Injustices continue to bubble up in the daily doses of American life, and might I add specifically, Black-American life. Minorities from zip code to city and from city to suburb experience micro and macro injustices in ways that are internally exhausting. Too many to name in this blog post, but let’s just take a peak into acknowledging that these interactions are unwelcomed and have led me to question if these injustices are derived from stigma or is it the opposite? We do know that historically minorities experienced similar or even worse injustices during slavery.
The injustice around hair discrimination. Like, it’s a real thing and has become a law in certain states, but not on the federal level-yet.
California is the first state to sign into legislation TheCROWNAct on Wednesday, July 3, 2019. The CROWN Act, which stands for “Creating a Respectful and Open World for Natural Hair”
Hair discrimination has a disparate impact on Black women, men and children and has drawn attention to cultural and racial discrimination taking place within workplaces and public charter schools.
Media continues to highlight these injustices in many of the stories we have seen covering the numerous minority students who have been given a choice between the way their hair grows out of their scalps to being put on in-school suspension because of a dress code policy. Mmmm.
According to Professor Kevin Nadal, at John Jay College of Criminal Justice “Microaggressions are defined as the everyday, subtle, intentional — and oftentimes unintentional — interactions or behaviors that communicate some sort of bias toward historically marginalized groups. The difference between microaggressions and overt discrimination or macroaggressions, is that people who commit microagressions might not even be aware of them.” Source: NPR
Research conducted by The CROWN Act shows black women are 1.5 times more likely to be sent home from work because of their hair. Knowingly making casual or inappropriate comments about someone’s hair is not solicited.
These side eye comments have shaped policies and landed in school handbooks under the guise of some kind of dress policy. Worded in such a way that a person natural hair style can be considered inappropriate for school, sports, or work. GTFOH It’s exhausting PEOPLE.
- In 2017, Mya and Deana Cook, twin sisters in Massachusetts, had to serve detention when school officials determined that their braids violated school policy.
- In August 2018, Clinton Stanley Jr., a 6-year-old student at Book’s Christian Academy in Florida, was sent home from school on account of his hair. The child’s father was told that the school handbook states that boys are not permitted to have dreadlocks.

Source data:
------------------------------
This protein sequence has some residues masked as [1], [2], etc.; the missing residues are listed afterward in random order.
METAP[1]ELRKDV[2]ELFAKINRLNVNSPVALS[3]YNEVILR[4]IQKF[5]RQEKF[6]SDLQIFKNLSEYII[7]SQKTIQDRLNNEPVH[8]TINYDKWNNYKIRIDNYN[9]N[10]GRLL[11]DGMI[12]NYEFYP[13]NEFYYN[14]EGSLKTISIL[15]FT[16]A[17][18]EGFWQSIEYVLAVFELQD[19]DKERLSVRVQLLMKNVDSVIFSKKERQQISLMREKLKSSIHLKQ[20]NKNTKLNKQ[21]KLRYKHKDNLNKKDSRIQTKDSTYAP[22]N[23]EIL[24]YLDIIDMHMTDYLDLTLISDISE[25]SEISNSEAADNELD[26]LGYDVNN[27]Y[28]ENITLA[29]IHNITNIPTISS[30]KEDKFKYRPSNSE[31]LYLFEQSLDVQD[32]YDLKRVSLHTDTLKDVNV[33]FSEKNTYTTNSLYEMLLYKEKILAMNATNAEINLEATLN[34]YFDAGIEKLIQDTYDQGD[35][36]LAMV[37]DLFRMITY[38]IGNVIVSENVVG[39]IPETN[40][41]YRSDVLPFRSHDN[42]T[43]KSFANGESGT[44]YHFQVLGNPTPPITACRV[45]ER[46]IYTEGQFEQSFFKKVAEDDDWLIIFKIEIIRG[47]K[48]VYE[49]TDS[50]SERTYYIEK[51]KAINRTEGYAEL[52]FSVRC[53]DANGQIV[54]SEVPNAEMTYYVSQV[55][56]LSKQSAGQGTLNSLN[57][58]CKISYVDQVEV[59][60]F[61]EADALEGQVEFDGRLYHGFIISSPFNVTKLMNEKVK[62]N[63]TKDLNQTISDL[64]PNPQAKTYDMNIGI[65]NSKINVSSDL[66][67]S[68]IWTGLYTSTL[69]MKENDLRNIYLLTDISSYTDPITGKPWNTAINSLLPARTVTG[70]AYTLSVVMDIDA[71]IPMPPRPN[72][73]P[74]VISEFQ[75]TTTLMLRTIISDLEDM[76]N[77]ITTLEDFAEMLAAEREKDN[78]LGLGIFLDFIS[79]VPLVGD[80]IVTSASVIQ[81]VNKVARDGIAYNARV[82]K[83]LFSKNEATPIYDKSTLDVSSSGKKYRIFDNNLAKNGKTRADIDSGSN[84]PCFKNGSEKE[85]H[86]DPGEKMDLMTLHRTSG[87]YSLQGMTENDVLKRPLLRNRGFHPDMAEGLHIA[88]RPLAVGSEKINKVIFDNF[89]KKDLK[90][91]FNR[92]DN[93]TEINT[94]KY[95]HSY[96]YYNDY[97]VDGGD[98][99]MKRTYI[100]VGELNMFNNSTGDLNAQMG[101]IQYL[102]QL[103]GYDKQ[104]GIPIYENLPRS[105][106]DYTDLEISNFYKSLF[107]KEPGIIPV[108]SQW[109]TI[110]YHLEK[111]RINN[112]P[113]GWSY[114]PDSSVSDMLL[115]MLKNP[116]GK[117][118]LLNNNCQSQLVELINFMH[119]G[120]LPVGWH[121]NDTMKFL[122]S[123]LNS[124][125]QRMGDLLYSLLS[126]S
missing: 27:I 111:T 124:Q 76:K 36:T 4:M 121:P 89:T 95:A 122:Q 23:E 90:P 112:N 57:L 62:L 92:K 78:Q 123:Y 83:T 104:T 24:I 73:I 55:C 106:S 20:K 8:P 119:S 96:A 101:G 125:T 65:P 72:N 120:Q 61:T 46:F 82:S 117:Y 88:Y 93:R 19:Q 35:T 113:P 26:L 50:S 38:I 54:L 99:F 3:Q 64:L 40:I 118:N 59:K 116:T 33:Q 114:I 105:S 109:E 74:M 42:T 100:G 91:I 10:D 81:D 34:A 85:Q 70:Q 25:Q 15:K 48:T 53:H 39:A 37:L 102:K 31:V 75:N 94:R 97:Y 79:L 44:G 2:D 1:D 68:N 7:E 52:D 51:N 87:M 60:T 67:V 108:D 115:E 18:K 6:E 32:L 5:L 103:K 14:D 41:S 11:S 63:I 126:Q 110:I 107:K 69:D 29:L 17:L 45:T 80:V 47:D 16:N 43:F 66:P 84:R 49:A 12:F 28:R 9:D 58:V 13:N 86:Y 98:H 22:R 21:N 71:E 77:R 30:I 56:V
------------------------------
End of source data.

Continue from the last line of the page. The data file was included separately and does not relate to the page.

- In September 2018, officials at Christ the King middle school in Terrytown, Louisiana, informed one of its students that she was being expelled from the school because her “extensions” (braids) were unacceptable under their school code.
- In December 2018, Andrew Johnson, a black New Jersey teenager, was made to cut his dreadlocks by a white referee to continue participating in his school’s wrestling match.
- In January 2020, DeAndre Arnold, an 18-year-old at Barbers Hill High School in Mont Belvieu, Texas, was suspended from school for dreadlocks he started growing in the seventh grade in the same school district. He was facing possibly missing his high school prom and graduation. He has since withdrawn from the school district and enrolled elsewhere.
- In January 2020, a second student at Barbers Hill High School, 16-year-old Kaden Bradford, was suspended for the length of his dreadlocks. Kaden Bradford is DeAndre Arnold’s cousin Source: American Bar Association
Hair discrimination remains a source of racial injustice with serious economic consequences for Black people. The CROWN Coalition members believe diversity and inclusion are key drivers of success across all industries and sectors.
As we approach the two-year anniversary of The CROWN ACT, let us do the work of ending hair discrimination by Signing the Petition here to Help Us End Hair Discrimination
- FIND YOUR SPECIFIC STATE REPRESENTATIVE HERE:
- FIND YOUR SPECIFIC U.S. SENATOR HERE:
- FIND YOUR SPECIFIC U.S. REPRESENTATIVE HERE
- Send a letter to your state and U.S. representatives using the template here:
- Share my blog post here
- Follow theCrownAct on Facebook
Sources are hyperlinked.
Thanks for reading our blog story.